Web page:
9. Jerry, I agree that it is absolutely the best course to have your children in a GOOD Christian school, better if that school is under your own roof. My point was really that some parents think that by putting their kids in a Christian school they no longer have to lead and.teach them the things of Christ, because the school will do it. I know one family who have always had their kids in Christian schools, but their kids are shocking and they will lose at least two of them by the looks of it. Their problem is that Dad is not leading, mum is not submitting, and as far as I can tell very little Bible reading goes on in that house. They refused to be taught, but are relying on the school to give them "good kids". I also know a family who have their boys in secular school, but their family Christian walk is strong, and their kids are serving, good testimony, honouring young men. The best is good family and God honouring schooling. But many people put more store in "Christian education" than God honouring family life. We have always carefully considered the schools our kids went to, even driving nearly 60miles a day for several years to get our kids to a genuinely good Christian school. Currently we homeschool, and our oldest is in university now. But all still come to church every service and serve in music, letterbox drops, ushering, helping in Sunday School etc. Does that make sense?
  10. Here the dirt oval racing is called speedway, and used to go all the time. The outlaws are the best, always was. We actually have the main track in our city not far away, but I haven't been in the 8 years we have.lived here.......
  11. I don't disagree with that, and our kids have always gone to a GOOD Christian school or been homeschooled (as now). However, in my experience a godly family can overcome the disadvantage of secular school, just putting your kids into a Christian school will not overcome a poor Christian family life. It is absolutely best to have a godly education, but I have known some who think a Christian school relieves them of parental responsibility, just I have know some who have chosen secular school but make sure that the family life is strongly focussed on Christ. For clarity - Christian school, godly family is by far the best.
  12. F1 is free to air here, most live, but always replay that evening as well. US grand prix is next one. ;)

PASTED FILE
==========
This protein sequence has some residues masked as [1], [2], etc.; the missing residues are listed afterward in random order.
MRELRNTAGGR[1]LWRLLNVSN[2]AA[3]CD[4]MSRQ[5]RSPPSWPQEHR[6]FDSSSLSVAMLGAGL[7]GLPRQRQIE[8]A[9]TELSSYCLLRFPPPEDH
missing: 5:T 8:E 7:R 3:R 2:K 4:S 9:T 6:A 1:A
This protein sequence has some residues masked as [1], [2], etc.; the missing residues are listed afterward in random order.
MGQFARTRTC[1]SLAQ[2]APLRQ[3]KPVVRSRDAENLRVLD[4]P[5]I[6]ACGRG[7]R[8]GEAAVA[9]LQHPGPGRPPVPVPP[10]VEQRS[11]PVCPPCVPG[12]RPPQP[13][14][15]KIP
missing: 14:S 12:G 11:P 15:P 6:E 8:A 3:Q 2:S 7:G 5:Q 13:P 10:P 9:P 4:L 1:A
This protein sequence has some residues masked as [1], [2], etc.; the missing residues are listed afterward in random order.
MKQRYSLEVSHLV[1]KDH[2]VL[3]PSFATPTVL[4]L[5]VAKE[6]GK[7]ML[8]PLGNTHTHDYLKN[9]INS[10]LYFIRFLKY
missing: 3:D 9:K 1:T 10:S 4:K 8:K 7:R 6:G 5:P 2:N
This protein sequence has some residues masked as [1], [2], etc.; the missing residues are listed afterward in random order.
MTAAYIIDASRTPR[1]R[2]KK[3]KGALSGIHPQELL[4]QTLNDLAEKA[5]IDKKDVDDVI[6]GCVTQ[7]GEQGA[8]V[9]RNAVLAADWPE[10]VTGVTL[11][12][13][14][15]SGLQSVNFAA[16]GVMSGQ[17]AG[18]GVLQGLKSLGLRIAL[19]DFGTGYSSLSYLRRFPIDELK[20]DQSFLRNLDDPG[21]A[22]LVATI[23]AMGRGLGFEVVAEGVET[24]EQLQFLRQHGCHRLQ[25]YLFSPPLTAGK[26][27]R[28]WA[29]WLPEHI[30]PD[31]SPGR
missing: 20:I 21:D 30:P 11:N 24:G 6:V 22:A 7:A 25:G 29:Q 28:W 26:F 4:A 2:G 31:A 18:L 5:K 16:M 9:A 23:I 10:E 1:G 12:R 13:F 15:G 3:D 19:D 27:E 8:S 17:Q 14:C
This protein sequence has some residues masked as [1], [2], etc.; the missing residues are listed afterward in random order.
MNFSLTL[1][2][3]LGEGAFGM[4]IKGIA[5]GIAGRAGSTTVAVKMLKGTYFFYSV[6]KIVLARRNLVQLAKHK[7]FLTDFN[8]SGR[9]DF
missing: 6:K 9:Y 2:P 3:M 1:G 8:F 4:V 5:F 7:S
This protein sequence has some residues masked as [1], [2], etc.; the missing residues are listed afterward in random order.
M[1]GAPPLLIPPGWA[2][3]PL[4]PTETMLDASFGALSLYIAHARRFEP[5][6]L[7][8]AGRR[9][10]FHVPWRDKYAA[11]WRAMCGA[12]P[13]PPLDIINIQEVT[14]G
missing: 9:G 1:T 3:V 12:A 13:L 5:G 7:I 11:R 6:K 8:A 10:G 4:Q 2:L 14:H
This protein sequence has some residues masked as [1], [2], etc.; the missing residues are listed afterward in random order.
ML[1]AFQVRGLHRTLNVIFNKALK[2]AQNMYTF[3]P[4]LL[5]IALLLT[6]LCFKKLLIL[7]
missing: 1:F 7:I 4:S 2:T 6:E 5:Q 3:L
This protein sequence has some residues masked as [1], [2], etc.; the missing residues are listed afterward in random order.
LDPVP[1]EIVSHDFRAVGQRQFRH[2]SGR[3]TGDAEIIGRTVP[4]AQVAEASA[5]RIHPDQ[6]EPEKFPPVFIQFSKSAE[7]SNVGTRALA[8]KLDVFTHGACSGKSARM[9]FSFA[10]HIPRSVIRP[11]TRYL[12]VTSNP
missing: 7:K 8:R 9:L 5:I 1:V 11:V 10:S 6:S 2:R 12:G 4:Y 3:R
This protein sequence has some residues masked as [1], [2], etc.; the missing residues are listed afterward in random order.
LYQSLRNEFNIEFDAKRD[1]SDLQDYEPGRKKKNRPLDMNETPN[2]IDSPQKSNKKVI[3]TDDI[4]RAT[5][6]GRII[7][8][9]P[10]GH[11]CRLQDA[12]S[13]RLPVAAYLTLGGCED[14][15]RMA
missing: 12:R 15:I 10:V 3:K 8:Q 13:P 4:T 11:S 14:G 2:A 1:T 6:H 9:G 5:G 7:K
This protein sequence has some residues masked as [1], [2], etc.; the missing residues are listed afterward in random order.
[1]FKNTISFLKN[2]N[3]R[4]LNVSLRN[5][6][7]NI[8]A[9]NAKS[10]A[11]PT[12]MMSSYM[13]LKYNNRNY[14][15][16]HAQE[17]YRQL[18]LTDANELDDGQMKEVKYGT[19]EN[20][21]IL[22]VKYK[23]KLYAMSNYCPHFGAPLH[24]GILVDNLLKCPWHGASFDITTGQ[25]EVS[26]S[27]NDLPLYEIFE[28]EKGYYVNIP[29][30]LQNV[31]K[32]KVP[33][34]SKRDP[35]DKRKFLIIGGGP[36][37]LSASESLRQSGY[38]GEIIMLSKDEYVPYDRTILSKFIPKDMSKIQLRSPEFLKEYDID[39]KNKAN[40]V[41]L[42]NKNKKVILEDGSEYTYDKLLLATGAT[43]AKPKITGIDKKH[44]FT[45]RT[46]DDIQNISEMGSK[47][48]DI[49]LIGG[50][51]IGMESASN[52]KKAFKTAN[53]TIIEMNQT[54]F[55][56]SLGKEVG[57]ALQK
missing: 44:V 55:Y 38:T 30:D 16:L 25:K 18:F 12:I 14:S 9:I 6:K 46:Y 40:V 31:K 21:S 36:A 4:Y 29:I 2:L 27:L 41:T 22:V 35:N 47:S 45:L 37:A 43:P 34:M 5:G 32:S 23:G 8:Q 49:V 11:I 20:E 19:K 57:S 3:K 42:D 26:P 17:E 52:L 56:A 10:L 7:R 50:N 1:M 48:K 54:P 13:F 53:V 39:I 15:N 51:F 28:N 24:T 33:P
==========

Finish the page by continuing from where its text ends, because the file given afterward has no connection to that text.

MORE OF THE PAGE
13. We have some people who are out the door like a bullet as soon as I am finished if their Aussie rules football team is playing Sunday afternoon, but none that I am aware of who put it before church - just a very close second...... Me? Formula one car racing. I try to catch every race, but some clash with church. I either watch the replay Sunday night (normally 10.30pm to about 12.30) or I just miss it. I can't record it and watch it later - when I have tried I end up not watching it anyway. :D
  14. Last Night's dinner - Thai green curry chicken - home made. I am blessed to have a great cook as my wife. ;)
  15. You mean only on an obvious reading? Only when reading what us actually written in the pages? Only when looking to other passages which explain the parts that are obviously symbols, which give clarity to the parts which are obviously literal? Yep, two literal men, literally preaching the Gospel, who are literally wearing sackcloth, and who are literally killed, and who literally lie dead in the street, and literally come to life again. That's the way I read it. Strangely, that's also what is actually says.
  16. But the obvious reading, which fits with cross link in Zechariah as well, is that these two are two individual men. And the seven churches also are read most obviously as seven individual churches in actual cities. You explanation is convoluted, and not based upon the plain reading of the verses but a predetermined position of a doctrine. If you read these two passages plainly it makes good sense to see them literally.